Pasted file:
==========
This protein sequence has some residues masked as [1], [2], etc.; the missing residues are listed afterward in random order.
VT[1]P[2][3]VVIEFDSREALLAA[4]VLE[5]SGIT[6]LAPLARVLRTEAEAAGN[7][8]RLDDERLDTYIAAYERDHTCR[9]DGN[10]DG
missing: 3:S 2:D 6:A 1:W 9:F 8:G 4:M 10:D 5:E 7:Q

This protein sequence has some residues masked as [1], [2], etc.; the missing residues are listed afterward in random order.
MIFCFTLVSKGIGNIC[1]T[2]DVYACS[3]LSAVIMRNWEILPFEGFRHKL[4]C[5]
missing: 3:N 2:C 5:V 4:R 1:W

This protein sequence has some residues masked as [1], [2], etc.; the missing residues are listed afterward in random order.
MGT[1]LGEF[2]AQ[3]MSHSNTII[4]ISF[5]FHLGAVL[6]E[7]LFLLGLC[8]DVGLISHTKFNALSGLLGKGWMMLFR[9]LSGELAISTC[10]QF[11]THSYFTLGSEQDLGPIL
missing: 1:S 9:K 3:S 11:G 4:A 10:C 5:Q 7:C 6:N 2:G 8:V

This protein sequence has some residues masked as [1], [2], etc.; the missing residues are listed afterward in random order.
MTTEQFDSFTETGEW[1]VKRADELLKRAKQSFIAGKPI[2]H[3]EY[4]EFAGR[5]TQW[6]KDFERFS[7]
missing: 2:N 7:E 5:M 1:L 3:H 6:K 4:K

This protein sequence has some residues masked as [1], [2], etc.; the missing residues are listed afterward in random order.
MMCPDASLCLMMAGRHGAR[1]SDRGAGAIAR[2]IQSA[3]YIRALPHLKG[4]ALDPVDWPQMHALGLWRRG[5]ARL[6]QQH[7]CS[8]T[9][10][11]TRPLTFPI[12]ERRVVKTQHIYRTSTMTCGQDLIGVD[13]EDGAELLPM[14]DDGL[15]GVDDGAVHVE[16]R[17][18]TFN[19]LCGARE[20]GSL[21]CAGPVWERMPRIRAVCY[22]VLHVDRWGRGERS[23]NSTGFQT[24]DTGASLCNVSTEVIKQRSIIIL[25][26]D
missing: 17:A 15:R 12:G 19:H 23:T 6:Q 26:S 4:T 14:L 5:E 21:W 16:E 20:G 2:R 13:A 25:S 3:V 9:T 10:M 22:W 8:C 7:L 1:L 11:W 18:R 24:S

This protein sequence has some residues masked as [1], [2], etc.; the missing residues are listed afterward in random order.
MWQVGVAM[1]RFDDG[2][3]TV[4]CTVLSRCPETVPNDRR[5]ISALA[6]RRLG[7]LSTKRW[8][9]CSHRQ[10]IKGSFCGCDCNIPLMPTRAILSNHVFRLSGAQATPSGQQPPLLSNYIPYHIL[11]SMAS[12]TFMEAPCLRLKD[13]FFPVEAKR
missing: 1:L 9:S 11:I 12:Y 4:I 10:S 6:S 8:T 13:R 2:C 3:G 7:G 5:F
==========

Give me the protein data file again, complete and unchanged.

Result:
This protein sequence has some residues masked as [1], [2], etc.; the missing residues are listed afterward in random order.
VT[1]P[2][3]VVIEFDSREALLAA[4]VLE[5]SGIT[6]LAPLARVLRTEAEAAGN[7][8]RLDDERLDTYIAAYERDHTCR[9]DGN[10]DG
missing: 3:S 2:D 6:A 1:W 9:F 8:G 4:M 10:D 5:E 7:Q

This protein sequence has some residues masked as [1], [2], etc.; the missing residues are listed afterward in random order.
MIFCFTLVSKGIGNIC[1]T[2]DVYACS[3]LSAVIMRNWEILPFEGFRHKL[4]C[5]
missing: 3:N 2:C 5:V 4:R 1:W

This protein sequence has some residues masked as [1], [2], etc.; the missing residues are listed afterward in random order.
MGT[1]LGEF[2]AQ[3]MSHSNTII[4]ISF[5]FHLGAVL[6]E[7]LFLLGLC[8]DVGLISHTKFNALSGLLGKGWMMLFR[9]LSGELAISTC[10]QF[11]THSYFTLGSEQDLGPIL
missing: 1:S 9:K 3:S 11:G 4:A 10:C 5:Q 7:C 6:N 2:G 8:V

This protein sequence has some residues masked as [1], [2], etc.; the missing residues are listed afterward in random order.
MTTEQFDSFTETGEW[1]VKRADELLKRAKQSFIAGKPI[2]H[3]EY[4]EFAGR[5]TQW[6]KDFERFS[7]
missing: 2:N 7:E 5:M 1:L 3:H 6:K 4:K

This protein sequence has some residues masked as [1], [2], etc.; the missing residues are listed afterward in random order.
MMCPDASLCLMMAGRHGAR[1]SDRGAGAIAR[2]IQSA[3]YIRALPHLKG[4]ALDPVDWPQMHALGLWRRG[5]ARL[6]QQH[7]CS[8]T[9][10][11]TRPLTFPI[12]ERRVVKTQHIYRTSTMTCGQDLIGVD[13]EDGAELLPM[14]DDGL[15]GVDDGAVHVE[16]R[17][18]TFN[19]LCGARE[20]GSL[21]CAGPVWERMPRIRAVCY[22]VLHVDRWGRGERS[23]NSTGFQT[24]DTGASLCNVSTEVIKQRSIIIL[25][26]D
missing: 17:A 15:R 12:G 19:H 23:T 6:Q 26:S 4:T 14:L 5:E 21:W 16:E 20:G 2:R 13:A 25:S 3:V 9:T 10:M 22:W 8:C 7:L 1:L 11:W 18:R 24:S

This protein sequence has some residues masked as [1], [2], etc.; the missing residues are listed afterward in random order.
MWQVGVAM[1]RFDDG[2][3]TV[4]CTVLSRCPETVPNDRR[5]ISALA[6]RRLG[7]LSTKRW[8][9]CSHRQ[10]IKGSFCGCDCNIPLMPTRAILSNHVFRLSGAQATPSGQQPPLLSNYIPYHIL[11]SMAS[12]TFMEAPCLRLKD[13]FFPVEAKR
missing: 1:L 9:S 11:I 12:Y 4:I 10:S 6:S 8:T 13:R 2:C 3:G 7:G 5:F